Co-Constituting a Shared Futurity
Organizers: Armina Pilav, Marc Schoonderbeek, Heidi Sohn, Aleksandar Staničić, Socrates Stratis
The milieu emerges from an onto-epistemological entanglement where meaning and matter, or discursive and material practices, co-constitute the shared, living environments of human subjects and more-than-human entities alike. In these entanglements differentiation is the norm, and thus conflict and tensions are unavoidable, particularly in zones in which anthropocentric action accounts for radically asymmetrical environmental transformation. The striation of landscapes through the imposition of large-scale infrastructures; the devastation of ecosystems through resource extraction; rampant sprawl at the hand of real estate industries; the exhaustion of soil quality through agro-industrial monocultures; and the pollution and contamination of entire habitats are but a few examples of the detrimental actions over the environment typical of global neoliberal capitalist interests, and their blind advance toward the dead-end of ‘progress, growth and profit’. The growing awareness of the -often irreversible- impact of these actions upon the landscape triggers a host of responses and reactions, from environmental and social struggles and resistance, to incommensurable attempts to ameliorate the damage through a discourse set in techno-deterministic ‘solutionism’, a myopic managerial approach that time and again fails in its futile pursuit of so-called ‘least resistance paths’.
What this attitude occludes and ignores is the significance of politicized material territories, everyday resistances and minor practices through which another milieu is generated: one that emerges from the entanglement of discourse (meaning) and materiality (space-matter). This milieu unfolds through human interventions on the territory, and is co-constituted by material, spatial and political conditions that transform the meaning of the ground, the land, the soil, the earth on the one hand, and on the other, of other critical elementary components and substances constitutive of the environment such as air and water. What these conditions reveal is not only that the trans-scalar spatial implementation and the desire for geo-political capture and control have deep implicationsfor our understanding of the lived environments, of the middle, of the milieu. They also evidence the limits of their own instrumentalization: where political potentiality wavers, other, undisciplined material-discursive practices emerge, perhaps offering alternatives to re-imagine shared futurities.
In this light, the conference broadens the scope of territorial considerations through an understanding of material-discursive engagements, entanglements and practices through which the milieu is constituted. It incorporates the instrumentalization of critical elementary ‘substance-spaces’ of soil, water and air and extends them into the investigation of the thick surfaces and critical zones of our living environment. To produce and generate futurity-oriented imaginaries that address rising and raising frictions, as well as conflicting and conflictual conditions, an undisciplined perspective, that is, an approach that takes distance from any sort of binarism, and/or (mono)disciplinary specificity is paramount.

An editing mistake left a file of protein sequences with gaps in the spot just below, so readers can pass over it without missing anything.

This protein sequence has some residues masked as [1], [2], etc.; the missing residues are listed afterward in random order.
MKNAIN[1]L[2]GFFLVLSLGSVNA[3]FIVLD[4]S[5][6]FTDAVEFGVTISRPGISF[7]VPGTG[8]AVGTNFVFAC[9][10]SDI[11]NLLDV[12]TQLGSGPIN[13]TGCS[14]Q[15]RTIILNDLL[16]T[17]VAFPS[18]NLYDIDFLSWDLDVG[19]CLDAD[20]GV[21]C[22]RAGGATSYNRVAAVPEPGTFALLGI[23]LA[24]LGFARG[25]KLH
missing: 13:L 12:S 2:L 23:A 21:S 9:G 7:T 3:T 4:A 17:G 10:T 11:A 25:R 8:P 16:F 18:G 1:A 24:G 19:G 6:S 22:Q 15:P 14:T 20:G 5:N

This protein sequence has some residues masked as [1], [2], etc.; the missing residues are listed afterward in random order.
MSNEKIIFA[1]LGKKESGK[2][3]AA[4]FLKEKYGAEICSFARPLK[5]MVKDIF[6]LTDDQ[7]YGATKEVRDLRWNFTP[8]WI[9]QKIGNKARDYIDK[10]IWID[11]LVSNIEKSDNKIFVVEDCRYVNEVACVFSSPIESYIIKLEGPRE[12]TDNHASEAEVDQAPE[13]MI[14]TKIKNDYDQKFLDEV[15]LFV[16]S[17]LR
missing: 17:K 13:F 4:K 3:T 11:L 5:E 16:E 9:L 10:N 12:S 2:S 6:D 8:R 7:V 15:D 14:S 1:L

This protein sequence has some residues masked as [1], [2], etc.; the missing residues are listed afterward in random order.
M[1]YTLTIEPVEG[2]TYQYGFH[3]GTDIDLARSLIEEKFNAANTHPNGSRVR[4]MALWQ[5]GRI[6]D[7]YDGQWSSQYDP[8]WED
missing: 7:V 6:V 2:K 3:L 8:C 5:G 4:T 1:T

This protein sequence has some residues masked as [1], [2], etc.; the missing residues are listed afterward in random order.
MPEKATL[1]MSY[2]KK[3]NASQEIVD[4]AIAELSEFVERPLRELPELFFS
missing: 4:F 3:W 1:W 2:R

The proposed conference #2, co-organized by TU Delft, University of Sheffield and University of Cyprus, and to be held in Cyprus in April/May 2022, would like to broaden the scope of territorial considerations by incorporating the instrumentalisation of the element- spaces of water and air into the investigation of the thick surfaces of our living environment. To introduce the forthcoming event, but also celebrate previous conference’s achievements, we will initiate a series of three conversations intended to unfold the relation to practices of intervening, disrupting, cancelling out, or countering the tainted and conflicted territories. The conversations will be based on the three components of the aforementioned FOOTPRINT issue, namely modes of operation, means of divulgence and agencies of protest, in combination with themes addressing conflict over water, air, and earths. The goal is to (1) introduce these themes in the context of Cyprus and (2) reflect and define the proper theme and relevancy of the next event.
Conflict Mediations: Air
The second conversation in this series will be based on ‘modes of operation’ in relation to conflicts over the element-space of air. The goals are to introduce these themes in the context of Cyprus, and to reflect and define the proper theme and relevancy for the second conference.
The third conversation rests on notions of agency and protest in relation to conflicts that emerge over the element-space of
"ground". With the help of our guests, in this third and last conversation, we will deal with several ground conditions: from the ones recorded by architect Ahmad Beydoun during the war and its aftermaths on the borders of South Lebanon, to those emerging from the political practices of the "gilets jaunes" as discussed by the architectural theorist Lutz Robbers. Through their research in Lebanon and France, respectively, they will engage in conversation with our third guest: artist Eleni Mouzourou, and her recent video in which she depicts the twisting of a concept, namely how the "endemic" is turned into the "native". The video deals with the process of cultural and political appropriation of nature using the case of the Latzia oak tree and its construction as the "national tree" of Cyprus. The video will be screened during the online event. The entangled perspectives of our guests frame the previous conference theme ‘Mediating the Spatiality of Conflicts’ and thematically ground the elements of "water", "air", and "soil" in the upcoming conference Entangled Milieus: Co-Constituting a Shared Futurity, (Cyprus, October 22-30, 2022).